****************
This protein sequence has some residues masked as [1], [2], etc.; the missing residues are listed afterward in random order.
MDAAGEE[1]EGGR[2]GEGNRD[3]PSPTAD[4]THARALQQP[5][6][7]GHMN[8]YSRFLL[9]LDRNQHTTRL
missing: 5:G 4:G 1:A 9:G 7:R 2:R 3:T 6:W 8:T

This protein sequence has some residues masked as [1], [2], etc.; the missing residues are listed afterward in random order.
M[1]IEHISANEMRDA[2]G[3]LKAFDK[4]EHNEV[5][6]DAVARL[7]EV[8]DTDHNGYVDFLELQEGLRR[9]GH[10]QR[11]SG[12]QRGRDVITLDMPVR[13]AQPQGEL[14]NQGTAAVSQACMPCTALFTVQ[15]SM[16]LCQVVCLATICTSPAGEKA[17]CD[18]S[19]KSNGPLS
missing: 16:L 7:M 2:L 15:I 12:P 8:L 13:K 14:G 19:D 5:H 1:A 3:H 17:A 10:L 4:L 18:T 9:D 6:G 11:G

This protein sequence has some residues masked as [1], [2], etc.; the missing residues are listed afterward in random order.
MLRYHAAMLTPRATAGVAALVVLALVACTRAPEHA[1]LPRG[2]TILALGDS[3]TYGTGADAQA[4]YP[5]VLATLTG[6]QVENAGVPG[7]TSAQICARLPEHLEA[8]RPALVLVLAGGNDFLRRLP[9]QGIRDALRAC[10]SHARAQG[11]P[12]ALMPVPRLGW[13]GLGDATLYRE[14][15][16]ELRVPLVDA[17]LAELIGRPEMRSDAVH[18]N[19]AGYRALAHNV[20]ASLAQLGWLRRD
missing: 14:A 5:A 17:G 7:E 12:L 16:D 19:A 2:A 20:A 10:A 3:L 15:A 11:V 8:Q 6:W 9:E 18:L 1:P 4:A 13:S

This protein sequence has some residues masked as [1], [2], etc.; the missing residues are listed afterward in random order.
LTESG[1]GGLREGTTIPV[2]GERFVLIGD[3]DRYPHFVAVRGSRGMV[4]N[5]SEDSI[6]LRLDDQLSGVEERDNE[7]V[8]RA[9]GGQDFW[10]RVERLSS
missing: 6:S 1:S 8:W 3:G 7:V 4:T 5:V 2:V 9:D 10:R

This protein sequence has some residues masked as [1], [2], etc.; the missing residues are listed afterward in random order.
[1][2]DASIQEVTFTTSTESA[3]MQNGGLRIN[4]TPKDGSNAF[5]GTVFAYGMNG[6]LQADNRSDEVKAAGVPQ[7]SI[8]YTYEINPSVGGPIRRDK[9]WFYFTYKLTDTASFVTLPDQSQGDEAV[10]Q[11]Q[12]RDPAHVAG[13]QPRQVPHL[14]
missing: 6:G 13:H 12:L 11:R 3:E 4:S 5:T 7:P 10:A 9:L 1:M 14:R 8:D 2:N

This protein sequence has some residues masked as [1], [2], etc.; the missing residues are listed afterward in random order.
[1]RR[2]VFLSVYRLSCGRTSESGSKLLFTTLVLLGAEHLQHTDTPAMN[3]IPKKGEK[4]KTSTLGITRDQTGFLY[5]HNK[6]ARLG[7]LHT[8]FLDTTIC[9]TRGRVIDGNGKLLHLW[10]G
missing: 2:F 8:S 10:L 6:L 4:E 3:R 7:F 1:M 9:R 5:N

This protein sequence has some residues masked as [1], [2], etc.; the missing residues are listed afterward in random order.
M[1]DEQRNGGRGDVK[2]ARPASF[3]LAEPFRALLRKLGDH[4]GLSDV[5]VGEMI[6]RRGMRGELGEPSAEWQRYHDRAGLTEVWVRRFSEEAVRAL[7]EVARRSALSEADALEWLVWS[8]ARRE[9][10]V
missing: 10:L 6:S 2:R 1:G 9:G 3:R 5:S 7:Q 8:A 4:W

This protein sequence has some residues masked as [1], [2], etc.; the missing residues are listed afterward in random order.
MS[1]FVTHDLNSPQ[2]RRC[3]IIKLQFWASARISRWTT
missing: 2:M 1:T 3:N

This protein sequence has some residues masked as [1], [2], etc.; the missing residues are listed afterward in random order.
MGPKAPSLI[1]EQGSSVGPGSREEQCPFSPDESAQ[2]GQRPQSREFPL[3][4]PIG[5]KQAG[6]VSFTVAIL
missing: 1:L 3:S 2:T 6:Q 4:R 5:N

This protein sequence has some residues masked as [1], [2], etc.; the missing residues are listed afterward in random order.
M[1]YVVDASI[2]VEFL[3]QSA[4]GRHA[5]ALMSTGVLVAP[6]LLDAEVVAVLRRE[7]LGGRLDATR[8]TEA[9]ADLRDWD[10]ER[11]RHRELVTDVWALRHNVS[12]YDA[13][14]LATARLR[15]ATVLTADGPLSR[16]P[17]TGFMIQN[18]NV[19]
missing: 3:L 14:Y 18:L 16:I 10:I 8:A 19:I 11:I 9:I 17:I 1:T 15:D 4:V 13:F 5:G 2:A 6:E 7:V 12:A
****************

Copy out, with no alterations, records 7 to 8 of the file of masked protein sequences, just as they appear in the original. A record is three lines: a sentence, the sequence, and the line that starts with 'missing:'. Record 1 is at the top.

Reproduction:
This protein sequence has some residues masked as [1], [2], etc.; the missing residues are listed afterward in random order.
M[1]DEQRNGGRGDVK[2]ARPASF[3]LAEPFRALLRKLGDH[4]GLSDV[5]VGEMI[6]RRGMRGELGEPSAEWQRYHDRAGLTEVWVRRFSEEAVRAL[7]EVARRSALSEADALEWLVWS[8]ARRE[9][10]V
missing: 10:L 6:S 2:R 1:G 9:G 3:R 5:S 7:Q 8:A 4:W

This protein sequence has some residues masked as [1], [2], etc.; the missing residues are listed afterward in random order.
MS[1]FVTHDLNSPQ[2]RRC[3]IIKLQFWASARISRWTT
missing: 2:M 1:T 3:N